An Experimental and Computational Study of the Effect of Bioceramic Porosity on Drug Release Kinetics
1 online resource (129 pages) : PDF
University of North Carolina at Charlotte
Porous bioceramics have been explored for drug delivery applications. The goal is to design a material that can provide controlled release of therapeutic doses of the drug for a duration long enough to cause complete healing. For drug carriers, the parameters of importance are the drug release rate, cumulative drug release (CDR) and duration of release. These parameters are largely dependent on the porosity characteristics. In the present study, porous α-Cristobalite disks with different porosities are studied as carriers of the drug Vancomycin. The studies comprise of both experiments and simulations.The experimental work focused on preparation of α-Cristobalite disks followed by a study of the drug binding and release kinetics. α-Cristobalite particles in the size range of 38-90 µm were mixed with 15%, 30% and 45% by mass of Poly-Ethylene Glycol (PEG). The Cris-PEG mixtures were pressed at 283 MPa, heat treated at 100 °C/1 hr and 350 °C/24 hr and sintered at 1150 °C for 24 hours to obtain porous disks with different porosity characteristics. The disks were immersed in Vancomycin solution (8 mg/ml) for 16 hours at room temperature. The amount of drug absorbed by the disks was measured using Gravimetric analysis. The amount of drug adsorbed on the disk surface was calculated using HPLC analysis. For the analysis of drug release kinetics, the disks were immersed separately in 3 ml of PBS in polystyrene jars and incubated at 37 °C on an orbital shaker. After 1 hr, 4 hrs, 8 hrs, 16 hrs, 24 hrs and every 48 hrs thereafter, 1 ml of the solution was withdrawn and stored and replenished by the same volume of fresh PBS. The concentrations of Vancomycin in the collected samples were measured to calculate the CDR over time. Also, SEM analysis of Cris-PEG disk sections was performed to quantitatively and qualitatively study the surface morphology and pore size distribution of the disks.The purpose of the computational work was to study the significance of various mechanisms that drive the diffusion of drug from the ceramic disks and provide insights into the use of computational tools in developing ideal drug delivery vehicles. Drug release process from the disks involves two main phases: Burst Release phase, in which there is a dissolution of the adsorbed layer of drug on the disk surface into the physiological solution and the Sustained Release phase, in which there is diffusion of drug through the internal pores of the disks into the physiological solution. These two mechanisms are modeled using the Fickian Theory of Diffusion and the Finite Element Method. Axisymmetric finite element models of the disk and the PBS region were developed and solved using the FEM package ABAQUS and the results were post-processed by MATLAB to compute the CDR. Two quantities, Diffusion Coefficient and Mass-Transfer Coefficient, are essential for these models. These were obtained by matching the computational and experimental values of CDR.Relation between the drug release kinetics and the Pore Size distribution was also studied to identify the pore size categories which control the release kinetics.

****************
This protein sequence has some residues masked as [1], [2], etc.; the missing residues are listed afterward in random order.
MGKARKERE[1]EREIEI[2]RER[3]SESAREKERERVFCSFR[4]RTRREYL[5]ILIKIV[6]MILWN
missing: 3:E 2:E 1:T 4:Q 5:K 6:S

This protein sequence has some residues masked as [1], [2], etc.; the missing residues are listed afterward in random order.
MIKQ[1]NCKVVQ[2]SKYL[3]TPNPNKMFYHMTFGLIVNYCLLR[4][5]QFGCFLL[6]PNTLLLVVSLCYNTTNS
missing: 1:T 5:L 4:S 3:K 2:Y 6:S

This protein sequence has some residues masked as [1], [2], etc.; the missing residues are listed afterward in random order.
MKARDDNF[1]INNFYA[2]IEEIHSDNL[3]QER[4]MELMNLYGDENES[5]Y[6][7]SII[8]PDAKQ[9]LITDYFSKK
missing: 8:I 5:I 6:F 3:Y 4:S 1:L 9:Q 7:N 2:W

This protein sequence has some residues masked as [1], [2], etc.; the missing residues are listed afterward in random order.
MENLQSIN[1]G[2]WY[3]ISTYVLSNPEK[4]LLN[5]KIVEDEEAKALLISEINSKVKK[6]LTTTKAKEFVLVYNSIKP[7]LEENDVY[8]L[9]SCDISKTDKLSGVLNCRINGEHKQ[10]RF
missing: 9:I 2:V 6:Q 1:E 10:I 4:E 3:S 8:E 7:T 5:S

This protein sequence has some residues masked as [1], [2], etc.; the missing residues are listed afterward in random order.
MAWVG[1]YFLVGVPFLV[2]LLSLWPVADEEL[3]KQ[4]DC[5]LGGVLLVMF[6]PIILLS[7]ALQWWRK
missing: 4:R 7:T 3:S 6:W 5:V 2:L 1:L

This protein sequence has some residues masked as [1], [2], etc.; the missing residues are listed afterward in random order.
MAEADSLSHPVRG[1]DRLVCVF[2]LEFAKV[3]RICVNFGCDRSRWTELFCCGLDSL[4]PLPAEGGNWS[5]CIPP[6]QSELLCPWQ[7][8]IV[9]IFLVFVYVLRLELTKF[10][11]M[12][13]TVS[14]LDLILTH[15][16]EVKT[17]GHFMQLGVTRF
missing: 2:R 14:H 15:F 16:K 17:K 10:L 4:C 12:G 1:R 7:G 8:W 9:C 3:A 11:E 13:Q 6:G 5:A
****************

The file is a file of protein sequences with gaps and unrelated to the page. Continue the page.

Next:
Cherukuri, HarishEl-Ghannam, Ahmed
Thesis (M.S.)--University of North Carolina at Charlotte, 2016.
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